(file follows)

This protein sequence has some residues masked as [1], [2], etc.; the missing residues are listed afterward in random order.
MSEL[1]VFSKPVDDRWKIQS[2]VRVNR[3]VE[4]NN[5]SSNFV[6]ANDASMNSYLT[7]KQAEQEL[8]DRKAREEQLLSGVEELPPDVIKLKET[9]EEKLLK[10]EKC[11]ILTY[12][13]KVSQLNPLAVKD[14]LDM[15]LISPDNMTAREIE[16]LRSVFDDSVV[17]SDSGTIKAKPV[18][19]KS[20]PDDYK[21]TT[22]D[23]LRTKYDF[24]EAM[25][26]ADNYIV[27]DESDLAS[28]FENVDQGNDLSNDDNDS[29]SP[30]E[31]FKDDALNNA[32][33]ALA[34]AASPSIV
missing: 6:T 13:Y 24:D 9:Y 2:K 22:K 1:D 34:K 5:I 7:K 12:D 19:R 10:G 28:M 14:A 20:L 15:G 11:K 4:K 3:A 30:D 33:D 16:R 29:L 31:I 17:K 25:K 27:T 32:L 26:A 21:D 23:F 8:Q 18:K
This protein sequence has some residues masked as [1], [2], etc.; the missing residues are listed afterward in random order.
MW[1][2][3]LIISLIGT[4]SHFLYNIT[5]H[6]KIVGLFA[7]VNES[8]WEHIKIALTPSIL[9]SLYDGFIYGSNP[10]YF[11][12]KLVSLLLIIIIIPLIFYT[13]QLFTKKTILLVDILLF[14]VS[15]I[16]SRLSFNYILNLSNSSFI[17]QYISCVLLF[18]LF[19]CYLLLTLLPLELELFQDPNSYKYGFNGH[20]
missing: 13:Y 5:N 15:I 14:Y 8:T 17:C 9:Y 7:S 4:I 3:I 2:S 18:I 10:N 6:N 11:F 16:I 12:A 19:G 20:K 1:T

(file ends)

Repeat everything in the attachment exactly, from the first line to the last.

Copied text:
This protein sequence has some residues masked as [1], [2], etc.; the missing residues are listed afterward in random order.
MSEL[1]VFSKPVDDRWKIQS[2]VRVNR[3]VE[4]NN[5]SSNFV[6]ANDASMNSYLT[7]KQAEQEL[8]DRKAREEQLLSGVEELPPDVIKLKET[9]EEKLLK[10]EKC[11]ILTY[12][13]KVSQLNPLAVKD[14]LDM[15]LISPDNMTAREIE[16]LRSVFDDSVV[17]SDSGTIKAKPV[18][19]KS[20]PDDYK[21]TT[22]D[23]LRTKYDF[24]EAM[25][26]ADNYIV[27]DESDLAS[28]FENVDQGNDLSNDDNDS[29]SP[30]E[31]FKDDALNNA[32][33]ALA[34]AASPSIV
missing: 6:T 13:Y 24:D 9:Y 2:K 22:K 1:D 34:K 5:I 7:K 12:D 19:R 10:G 28:M 14:A 20:L 15:G 11:K 4:K 3:A 30:D 33:D 16:R 29:L 31:I 17:K 25:K 27:T 32:L 26:A 21:D 23:F 8:Q 18:K
This protein sequence has some residues masked as [1], [2], etc.; the missing residues are listed afterward in random order.
MW[1][2][3]LIISLIGT[4]SHFLYNIT[5]H[6]KIVGLFA[7]VNES[8]WEHIKIALTPSIL[9]SLYDGFIYGSNP[10]YF[11][12]KLVSLLLIIIIIPLIFYT[13]QLFTKKTILLVDILLF[14]VS[15]I[16]SRLSFNYILNLSNSSFI[17]QYISCVLLF[18]LF[19]CYLLLTLLPLELELFQDPNSYKYGFNGH[20]
missing: 13:Y 5:N 15:I 14:Y 8:T 17:C 9:Y 7:S 4:I 3:I 2:S 18:I 10:N 6:N 11:F 16:I 12:A 19:G 20:K 1:T